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Set in the decadent world of the French nobility of the 18th century, Dangerous Liaisons could be described as a “tragedy of manners.” On the surface, all of the characters play respectable parts in society, whether as the elegant host of a salon, a doting aunt, a mannerly gentleman, or a devoted daughter. Beneath this polished surface, however, deadly battles of the heart are played out with emotions wielded like knives in the hands of a virtuoso surgeon. In this game, the Marquise De Merteuil (Glenn Close) and the Vicomte De Valmont (John Malkovich) are old antagonists who enjoy their private manipulations to the hilt, regarding with cold amusement the suffering of those whom they destroy in the process. Even so, there’s another level: while this game of cat and mouse is played between these two masters of the game, real emotions are roused and are not so easy to put in their place.

Dangerous Liaisons
Every now and then, an actor takes on a role that is, simply put, his perfect role. For Malkovich, it’s the role of Valmont. He’s utterly amoral, yet compelling nonetheless. In fact, most of the characters in the film are amoral, decadent, and cruel... but as they play out their games we get a glimpse of the human desires and pain underneath the powdered, pressed exterior. It takes a fine cast to show both of these sides to the viewer when even the characters themselves don’t realize what they’re feeling, and the cast of Dangerous Liaisons is definitely up to the challenge. In addition to Malkovich’s fine performance, Glenn Close is excellent (but then, when does she ever do a bad job?), and the rest of the cast list is not too shabby, either, with Michelle Pfeiffer as the virtuous Mme. Tourvel, and interesting early performances by Uma Thurman and Keanu Reaves as well. Close and Pfeiffer were both nominated for Academy Awards for their performances, but oddly enough Malkovich was not, though I’d say that his is easily the best performance in the film that is graced with several outstanding actors.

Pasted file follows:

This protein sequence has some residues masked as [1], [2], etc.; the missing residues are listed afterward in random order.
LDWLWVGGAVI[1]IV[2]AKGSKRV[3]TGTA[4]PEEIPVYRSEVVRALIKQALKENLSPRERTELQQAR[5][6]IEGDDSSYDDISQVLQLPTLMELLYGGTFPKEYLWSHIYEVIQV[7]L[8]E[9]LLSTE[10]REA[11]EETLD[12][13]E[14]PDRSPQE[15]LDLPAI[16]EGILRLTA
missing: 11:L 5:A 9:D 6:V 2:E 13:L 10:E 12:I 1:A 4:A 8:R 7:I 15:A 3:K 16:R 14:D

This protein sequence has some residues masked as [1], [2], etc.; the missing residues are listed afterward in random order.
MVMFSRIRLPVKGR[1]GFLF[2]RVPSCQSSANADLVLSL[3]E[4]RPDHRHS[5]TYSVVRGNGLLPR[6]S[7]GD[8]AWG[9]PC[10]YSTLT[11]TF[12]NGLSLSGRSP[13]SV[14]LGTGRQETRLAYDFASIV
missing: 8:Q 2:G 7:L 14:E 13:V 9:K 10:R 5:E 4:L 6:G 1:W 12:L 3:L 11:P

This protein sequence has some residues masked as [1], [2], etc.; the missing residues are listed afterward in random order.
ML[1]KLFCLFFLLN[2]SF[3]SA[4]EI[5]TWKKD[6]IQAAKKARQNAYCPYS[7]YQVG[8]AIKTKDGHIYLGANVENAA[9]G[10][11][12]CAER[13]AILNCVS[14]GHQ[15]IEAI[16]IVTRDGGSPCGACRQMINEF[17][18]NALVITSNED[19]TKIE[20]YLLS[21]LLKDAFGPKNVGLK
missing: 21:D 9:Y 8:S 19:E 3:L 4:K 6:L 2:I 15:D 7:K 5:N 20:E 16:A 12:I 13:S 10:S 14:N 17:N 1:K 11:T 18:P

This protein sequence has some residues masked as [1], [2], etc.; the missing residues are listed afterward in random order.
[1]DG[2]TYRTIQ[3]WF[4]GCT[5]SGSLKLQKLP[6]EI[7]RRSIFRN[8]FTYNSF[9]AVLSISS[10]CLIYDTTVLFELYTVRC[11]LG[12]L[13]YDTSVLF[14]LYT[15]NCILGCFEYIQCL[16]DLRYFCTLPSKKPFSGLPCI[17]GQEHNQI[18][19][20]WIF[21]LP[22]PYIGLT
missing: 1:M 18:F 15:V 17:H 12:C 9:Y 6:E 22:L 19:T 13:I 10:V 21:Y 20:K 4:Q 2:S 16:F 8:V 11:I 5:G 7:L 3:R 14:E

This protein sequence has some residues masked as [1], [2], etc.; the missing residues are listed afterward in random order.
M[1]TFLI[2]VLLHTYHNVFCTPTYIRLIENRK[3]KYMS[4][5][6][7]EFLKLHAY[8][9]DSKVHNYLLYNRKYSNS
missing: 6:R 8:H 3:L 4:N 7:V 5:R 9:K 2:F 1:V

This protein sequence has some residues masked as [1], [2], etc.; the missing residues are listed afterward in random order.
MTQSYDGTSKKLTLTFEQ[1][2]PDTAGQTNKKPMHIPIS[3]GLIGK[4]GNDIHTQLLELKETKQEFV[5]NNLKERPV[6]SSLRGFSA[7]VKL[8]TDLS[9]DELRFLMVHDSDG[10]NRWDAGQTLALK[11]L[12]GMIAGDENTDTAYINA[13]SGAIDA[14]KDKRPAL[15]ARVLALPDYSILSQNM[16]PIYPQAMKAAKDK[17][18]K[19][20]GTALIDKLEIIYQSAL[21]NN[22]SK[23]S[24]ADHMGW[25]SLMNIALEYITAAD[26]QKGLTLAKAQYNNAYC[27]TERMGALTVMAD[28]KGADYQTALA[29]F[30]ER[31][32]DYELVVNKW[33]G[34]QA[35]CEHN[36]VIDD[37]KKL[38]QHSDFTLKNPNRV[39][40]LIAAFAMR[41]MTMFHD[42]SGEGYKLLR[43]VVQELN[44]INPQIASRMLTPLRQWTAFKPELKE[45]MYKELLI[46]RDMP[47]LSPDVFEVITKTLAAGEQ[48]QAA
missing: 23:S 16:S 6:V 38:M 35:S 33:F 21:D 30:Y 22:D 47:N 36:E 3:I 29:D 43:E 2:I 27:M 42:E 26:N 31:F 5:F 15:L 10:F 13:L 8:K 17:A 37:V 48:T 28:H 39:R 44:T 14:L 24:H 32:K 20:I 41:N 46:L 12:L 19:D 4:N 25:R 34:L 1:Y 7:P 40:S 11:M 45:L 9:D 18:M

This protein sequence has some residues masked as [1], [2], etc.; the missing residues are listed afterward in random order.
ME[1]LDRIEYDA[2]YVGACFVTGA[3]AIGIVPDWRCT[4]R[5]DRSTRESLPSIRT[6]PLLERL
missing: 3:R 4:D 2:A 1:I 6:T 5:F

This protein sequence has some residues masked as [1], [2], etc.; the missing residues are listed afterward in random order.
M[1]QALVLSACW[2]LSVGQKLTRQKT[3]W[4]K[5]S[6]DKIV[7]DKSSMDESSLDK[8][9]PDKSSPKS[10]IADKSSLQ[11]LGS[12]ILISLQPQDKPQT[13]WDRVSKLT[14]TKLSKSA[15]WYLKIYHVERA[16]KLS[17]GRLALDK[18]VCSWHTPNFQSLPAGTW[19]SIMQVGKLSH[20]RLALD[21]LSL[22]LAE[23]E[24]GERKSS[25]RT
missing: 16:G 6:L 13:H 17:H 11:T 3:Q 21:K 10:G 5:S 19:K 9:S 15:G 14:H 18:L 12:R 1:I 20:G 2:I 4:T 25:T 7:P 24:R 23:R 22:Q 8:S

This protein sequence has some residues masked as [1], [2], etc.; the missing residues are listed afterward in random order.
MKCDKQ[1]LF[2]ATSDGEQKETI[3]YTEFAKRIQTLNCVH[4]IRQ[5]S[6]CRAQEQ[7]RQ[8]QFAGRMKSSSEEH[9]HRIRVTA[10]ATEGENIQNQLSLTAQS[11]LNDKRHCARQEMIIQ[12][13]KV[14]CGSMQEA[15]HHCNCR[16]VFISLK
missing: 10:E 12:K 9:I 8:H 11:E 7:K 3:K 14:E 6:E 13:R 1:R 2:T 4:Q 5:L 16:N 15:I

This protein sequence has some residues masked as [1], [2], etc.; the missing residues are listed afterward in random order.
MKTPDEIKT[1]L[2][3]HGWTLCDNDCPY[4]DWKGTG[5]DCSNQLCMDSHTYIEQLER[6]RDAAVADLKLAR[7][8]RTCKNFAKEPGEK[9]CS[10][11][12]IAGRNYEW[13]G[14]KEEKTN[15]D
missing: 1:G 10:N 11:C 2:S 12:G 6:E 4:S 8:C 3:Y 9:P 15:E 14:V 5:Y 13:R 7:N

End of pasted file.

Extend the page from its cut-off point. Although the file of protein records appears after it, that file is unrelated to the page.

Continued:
Lavish costumes and sets, accurate to the last period detail, superbly evoke the decadent mood of the film. Not surprisingly, two of the three Academy Awards that Dangerous Liaisons took home were Best Costume Design and Best Art Direction.

The third Academy Award was for Best Writing, Screenplay Based on Material from Another Medium, and like the costume and art awards, it’s well deserved. Interestingly, the 1988 film version of Dangerous Liaisons draws on not one, but two different mediums: a 1986 theatrical version and the original, scandalous 1782 novel Les Liaisons Dangereuses by Choderlos de Laclos. This means that Dangerous Liaisons provides an insight into the morals, manners, and life of the time from the actual perspective of that time, not just from the guesswork of a modern writer using a historical setting.

Dangerous Liaisons
Talk about disappointment. I’m afraid I can only describe this transfer as one of the worst I’ve seen. To begin with, there’s a high level of noise; even with the noise reduction feature turned on, the image looks bad. Distracting print flaws abound as well. Dark scenes look particularly terrible, as all the graininess and speckling stands out even more than in the daylight scenes. To top it all off, weird green halos appear on several occasions around people’s faces.

If there’s ever a movie that is crying out for a remastering and special edition treatment, it’s Dangerous Liaisons. As is, it’s a disgrace that Warner released such a fine film with such a poor-quality transfer.

The transfer is anamorphic, presented in the original 1.85:1 ratio.

The DVD cover boasts that the sound has been remastered in Dolby 5.1 (didn’t anyone think to remaster the video as well?). It’s nothing special, but it’s certainly of a far better quality than the video component of the DVD. The dialogue is clear, and the music soundtrack balances the dialogue nicely, never overpowering it.

There’s nothing to write home about in the special features department of this DVD. In addition to text-only production notes, a pan and scan version of the film is provided (taking up space I’d rather see used for a documentary).

Dangerous Liaisons
Winner of three Academy Awards, and nominated for four more, Dangerous Liaisons is the kind of film that belongs in the collection of any movie viewer who appreciates good drama. Unfortunately, the video quality of the current DVD version is painfully bad, so we’re stuck with the depressing choice between waiting for a new edition sometime in the future, or owning a version that is visually sub-par.